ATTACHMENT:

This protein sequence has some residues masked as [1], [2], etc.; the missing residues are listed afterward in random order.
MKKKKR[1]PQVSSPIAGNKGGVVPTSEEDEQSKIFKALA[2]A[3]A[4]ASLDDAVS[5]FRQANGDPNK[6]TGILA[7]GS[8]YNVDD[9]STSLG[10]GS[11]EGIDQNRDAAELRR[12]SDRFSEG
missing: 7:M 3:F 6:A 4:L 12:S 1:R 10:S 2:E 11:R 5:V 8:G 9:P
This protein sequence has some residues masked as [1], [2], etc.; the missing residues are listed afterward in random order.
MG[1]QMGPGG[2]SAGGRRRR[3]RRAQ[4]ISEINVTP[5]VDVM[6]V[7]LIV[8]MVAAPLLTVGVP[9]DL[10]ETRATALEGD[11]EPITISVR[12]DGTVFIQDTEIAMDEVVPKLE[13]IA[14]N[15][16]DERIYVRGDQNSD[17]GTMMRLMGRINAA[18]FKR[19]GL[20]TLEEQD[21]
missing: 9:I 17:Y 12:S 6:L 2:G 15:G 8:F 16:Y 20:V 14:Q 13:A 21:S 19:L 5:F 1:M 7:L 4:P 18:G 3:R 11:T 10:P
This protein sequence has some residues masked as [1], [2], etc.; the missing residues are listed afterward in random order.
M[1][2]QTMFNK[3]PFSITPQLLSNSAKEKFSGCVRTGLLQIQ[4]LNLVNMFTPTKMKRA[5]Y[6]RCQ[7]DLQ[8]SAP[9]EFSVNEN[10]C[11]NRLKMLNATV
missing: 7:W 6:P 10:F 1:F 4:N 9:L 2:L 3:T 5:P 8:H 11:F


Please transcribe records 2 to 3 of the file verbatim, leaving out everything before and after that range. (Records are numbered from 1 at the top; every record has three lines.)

This protein sequence has some residues masked as [1], [2], etc.; the missing residues are listed afterward in random order.
MG[1]QMGPGG[2]SAGGRRRR[3]RRAQ[4]ISEINVTP[5]VDVM[6]V[7]LIV[8]MVAAPLLTVGVP[9]DL[10]ETRATALEGD[11]EPITISVR[12]DGTVFIQDTEIAMDEVVPKLE[13]IA[14]N[15][16]DERIYVRGDQNSD[17]GTMMRLMGRINAA[18]FKR[19]GL[20]TLEEQD[21]
missing: 9:I 17:Y 12:S 6:L 2:G 15:G 8:F 16:Y 20:V 14:Q 13:A 21:S 19:L 5:F 1:M 7:L 4:P 18:G 3:R 11:T 10:P
This protein sequence has some residues masked as [1], [2], etc.; the missing residues are listed afterward in random order.
M[1][2]QTMFNK[3]PFSITPQLLSNSAKEKFSGCVRTGLLQIQ[4]LNLVNMFTPTKMKRA[5]Y[6]RCQ[7]DLQ[8]SAP[9]EFSVNEN[10]C[11]NRLKMLNATV
missing: 7:W 6:P 10:F 1:F 4:N 9:L 2:L 3:T 5:P 8:H 11:F